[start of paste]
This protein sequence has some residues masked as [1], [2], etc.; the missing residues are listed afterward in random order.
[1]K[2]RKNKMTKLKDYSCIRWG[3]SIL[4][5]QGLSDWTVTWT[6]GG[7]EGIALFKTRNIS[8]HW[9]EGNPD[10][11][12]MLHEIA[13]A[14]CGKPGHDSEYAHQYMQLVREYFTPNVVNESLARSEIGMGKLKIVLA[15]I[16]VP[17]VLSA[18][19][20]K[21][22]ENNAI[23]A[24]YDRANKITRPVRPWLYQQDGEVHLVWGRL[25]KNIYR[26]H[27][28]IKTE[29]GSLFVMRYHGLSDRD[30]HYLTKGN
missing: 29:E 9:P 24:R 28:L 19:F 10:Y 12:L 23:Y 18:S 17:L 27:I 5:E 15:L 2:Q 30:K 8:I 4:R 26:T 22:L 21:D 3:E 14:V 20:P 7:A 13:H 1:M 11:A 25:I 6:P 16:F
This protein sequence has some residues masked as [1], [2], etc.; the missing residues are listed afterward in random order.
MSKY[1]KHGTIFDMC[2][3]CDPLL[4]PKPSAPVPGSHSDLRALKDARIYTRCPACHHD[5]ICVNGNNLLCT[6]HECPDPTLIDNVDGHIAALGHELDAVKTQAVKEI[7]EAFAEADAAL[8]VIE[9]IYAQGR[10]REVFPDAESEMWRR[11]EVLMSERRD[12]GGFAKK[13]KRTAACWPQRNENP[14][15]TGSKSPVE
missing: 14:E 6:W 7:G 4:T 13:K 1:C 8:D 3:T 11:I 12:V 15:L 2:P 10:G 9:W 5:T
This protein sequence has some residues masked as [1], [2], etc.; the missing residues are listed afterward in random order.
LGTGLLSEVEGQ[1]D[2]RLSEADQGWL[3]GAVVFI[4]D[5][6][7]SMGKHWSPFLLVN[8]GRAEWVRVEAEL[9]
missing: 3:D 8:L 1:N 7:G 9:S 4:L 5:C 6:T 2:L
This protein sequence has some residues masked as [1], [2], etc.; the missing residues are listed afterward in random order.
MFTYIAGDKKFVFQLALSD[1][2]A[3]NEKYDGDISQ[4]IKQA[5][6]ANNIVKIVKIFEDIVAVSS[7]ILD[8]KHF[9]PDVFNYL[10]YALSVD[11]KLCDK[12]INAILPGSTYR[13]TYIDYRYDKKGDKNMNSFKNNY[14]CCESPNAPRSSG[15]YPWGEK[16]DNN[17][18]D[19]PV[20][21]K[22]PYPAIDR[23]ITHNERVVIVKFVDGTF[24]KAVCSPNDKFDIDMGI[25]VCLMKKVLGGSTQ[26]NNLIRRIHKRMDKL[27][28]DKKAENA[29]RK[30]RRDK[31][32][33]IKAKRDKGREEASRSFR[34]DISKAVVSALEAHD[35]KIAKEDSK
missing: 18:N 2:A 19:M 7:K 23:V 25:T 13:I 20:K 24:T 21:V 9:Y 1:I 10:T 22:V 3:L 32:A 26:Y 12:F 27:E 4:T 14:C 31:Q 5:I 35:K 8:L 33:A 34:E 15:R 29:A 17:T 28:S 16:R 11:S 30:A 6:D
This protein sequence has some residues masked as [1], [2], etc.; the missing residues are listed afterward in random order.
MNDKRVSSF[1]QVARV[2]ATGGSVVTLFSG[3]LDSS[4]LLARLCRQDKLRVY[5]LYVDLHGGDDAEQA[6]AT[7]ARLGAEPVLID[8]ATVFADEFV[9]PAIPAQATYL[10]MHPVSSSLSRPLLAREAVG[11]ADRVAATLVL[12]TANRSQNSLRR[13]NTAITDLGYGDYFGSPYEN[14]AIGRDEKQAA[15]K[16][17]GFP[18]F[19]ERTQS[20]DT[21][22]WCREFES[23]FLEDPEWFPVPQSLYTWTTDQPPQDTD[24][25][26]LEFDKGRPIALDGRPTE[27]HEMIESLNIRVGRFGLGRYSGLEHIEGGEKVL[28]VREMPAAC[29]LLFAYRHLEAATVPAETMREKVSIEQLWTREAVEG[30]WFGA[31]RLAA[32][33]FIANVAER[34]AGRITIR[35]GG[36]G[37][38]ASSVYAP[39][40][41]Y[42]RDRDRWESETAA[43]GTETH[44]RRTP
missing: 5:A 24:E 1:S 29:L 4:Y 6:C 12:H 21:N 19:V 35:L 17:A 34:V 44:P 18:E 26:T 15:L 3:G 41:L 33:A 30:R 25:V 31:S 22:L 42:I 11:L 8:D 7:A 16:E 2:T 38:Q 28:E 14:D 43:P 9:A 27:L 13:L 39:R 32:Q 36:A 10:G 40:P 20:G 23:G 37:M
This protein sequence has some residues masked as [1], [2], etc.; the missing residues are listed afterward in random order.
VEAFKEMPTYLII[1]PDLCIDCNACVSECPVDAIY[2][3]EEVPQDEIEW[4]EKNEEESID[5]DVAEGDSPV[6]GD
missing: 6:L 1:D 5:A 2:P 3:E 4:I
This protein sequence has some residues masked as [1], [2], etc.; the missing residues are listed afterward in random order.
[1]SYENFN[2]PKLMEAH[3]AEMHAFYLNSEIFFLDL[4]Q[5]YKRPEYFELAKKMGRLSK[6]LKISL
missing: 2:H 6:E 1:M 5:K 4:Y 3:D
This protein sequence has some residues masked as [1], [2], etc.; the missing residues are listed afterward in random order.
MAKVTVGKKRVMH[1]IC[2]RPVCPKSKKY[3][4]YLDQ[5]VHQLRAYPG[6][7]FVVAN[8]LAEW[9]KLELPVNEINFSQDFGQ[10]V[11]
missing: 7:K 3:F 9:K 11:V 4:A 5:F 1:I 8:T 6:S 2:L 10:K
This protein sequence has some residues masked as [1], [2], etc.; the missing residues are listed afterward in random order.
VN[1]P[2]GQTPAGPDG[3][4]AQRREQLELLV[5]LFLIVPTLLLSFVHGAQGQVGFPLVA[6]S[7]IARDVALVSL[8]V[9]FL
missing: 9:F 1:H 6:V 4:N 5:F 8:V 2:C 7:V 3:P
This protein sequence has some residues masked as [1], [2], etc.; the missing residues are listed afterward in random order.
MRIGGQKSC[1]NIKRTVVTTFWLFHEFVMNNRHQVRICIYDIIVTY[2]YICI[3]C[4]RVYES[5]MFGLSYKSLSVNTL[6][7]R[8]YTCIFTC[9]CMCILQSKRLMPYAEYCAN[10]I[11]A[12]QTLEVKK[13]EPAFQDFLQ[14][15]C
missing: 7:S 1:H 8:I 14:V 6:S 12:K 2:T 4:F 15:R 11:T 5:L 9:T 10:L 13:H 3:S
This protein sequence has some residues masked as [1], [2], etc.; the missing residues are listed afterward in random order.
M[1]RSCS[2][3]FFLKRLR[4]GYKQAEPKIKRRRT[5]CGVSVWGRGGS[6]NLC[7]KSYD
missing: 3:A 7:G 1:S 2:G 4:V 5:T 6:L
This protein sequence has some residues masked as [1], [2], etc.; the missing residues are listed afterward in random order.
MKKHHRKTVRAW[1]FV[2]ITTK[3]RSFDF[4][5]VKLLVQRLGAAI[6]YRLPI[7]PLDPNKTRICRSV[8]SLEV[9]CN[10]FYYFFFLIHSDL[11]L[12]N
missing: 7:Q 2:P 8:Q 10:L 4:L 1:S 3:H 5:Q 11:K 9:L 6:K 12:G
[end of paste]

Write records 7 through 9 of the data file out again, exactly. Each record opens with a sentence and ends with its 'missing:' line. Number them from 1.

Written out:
This protein sequence has some residues masked as [1], [2], etc.; the missing residues are listed afterward in random order.
[1]SYENFN[2]PKLMEAH[3]AEMHAFYLNSEIFFLDL[4]Q[5]YKRPEYFELAKKMGRLSK[6]LKISL
missing: 2:H 6:E 1:M 5:K 4:Y 3:D
This protein sequence has some residues masked as [1], [2], etc.; the missing residues are listed afterward in random order.
MAKVTVGKKRVMH[1]IC[2]RPVCPKSKKY[3][4]YLDQ[5]VHQLRAYPG[6][7]FVVAN[8]LAEW[9]KLELPVNEINFSQDFGQ[10]V[11]
missing: 7:K 3:F 9:K 11:V 4:A 5:F 1:I 8:T 6:S 2:L 10:K
This protein sequence has some residues masked as [1], [2], etc.; the missing residues are listed afterward in random order.
VN[1]P[2]GQTPAGPDG[3][4]AQRREQLELLV[5]LFLIVPTLLLSFVHGAQGQVGFPLVA[6]S[7]IARDVALVSL[8]V[9]FL
missing: 9:F 1:H 6:V 4:N 5:F 8:V 2:C 7:V 3:P